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NovaSilisko
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« Reply #230 on: September 13, 2019, 03:48:47 AM »

After far too much procrastination and internal debates/mental breakdowns, I think I have a reasonable solution for mass. I decided not to go with a direct table of masses and instead do a bit of a hybrid solution. This is the "table" as it exists right now, crudely hand-painted:



As with the HR diagram, the X-axis represents temperature (hot on the left, cool on the right), while the Y-axis represents absolute magnitude/luminosity (bright on top, dim on the bottom). If you squint, you can kinda make out some alignments with the HR diagram.

Instead of encoding mass values, it simply blends between different approximations based on real star data. Black means it defaults to the main sequence, which is simple and predictable enough that I can approximate it with effectively a few line segments + wiggle room.

Giant stars, then, are blended in with the red channel, and use a different formula. Sort of a weird multi-axis blend of magnitude versus temperature, again based on real data. The yellow there is going to go away - it was originally going to be a different formula for brighter giant stars, but this one works fine as-is.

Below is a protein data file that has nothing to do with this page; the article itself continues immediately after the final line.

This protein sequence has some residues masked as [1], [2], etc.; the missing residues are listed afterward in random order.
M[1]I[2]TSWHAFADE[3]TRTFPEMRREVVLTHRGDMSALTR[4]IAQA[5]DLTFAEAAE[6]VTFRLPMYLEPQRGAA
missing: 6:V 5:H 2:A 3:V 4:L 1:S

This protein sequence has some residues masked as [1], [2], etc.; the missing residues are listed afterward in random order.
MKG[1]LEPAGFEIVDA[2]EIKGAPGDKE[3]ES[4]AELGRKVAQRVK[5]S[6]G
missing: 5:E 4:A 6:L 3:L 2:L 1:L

And the blue is for white dwarf stars, which have a very specific relationship between radius and mass (which I still need to look up, but I've been assured that is the case)

The important part here is the blending. Stars on their way out of the main sequence and into the giant stage will naturally blend into it if they spawn at the right region of this map, so I don't have to do any additional work there.

I guess soon enough I'll be able to hook the new system back into the game. Finally.
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NovaSilisko
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« Reply #231 on: September 18, 2019, 07:45:53 AM »



Finally - the new stars are in-game. Mostly. The interstellar navigation screen is totally disabled right now because it doesn't know how to deal with the stars as they exist now, and I need to write a new shader and renderer for the star map as well.

Edit: And now the navigation is working as well. I took the opportunity to greatly (okay, just a little bit) improve the visuals of the interstellar nav screen as well



And of course, the real prize:

« Last Edit: September 18, 2019, 03:02:43 PM by NovaSilisko » Logged

NovaSilisko
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« Reply #232 on: Today at 08:56:52 AM »

And some entertainment. Auto-calculated oblate spheroids + low density red giants + slightly-too-fast rotation =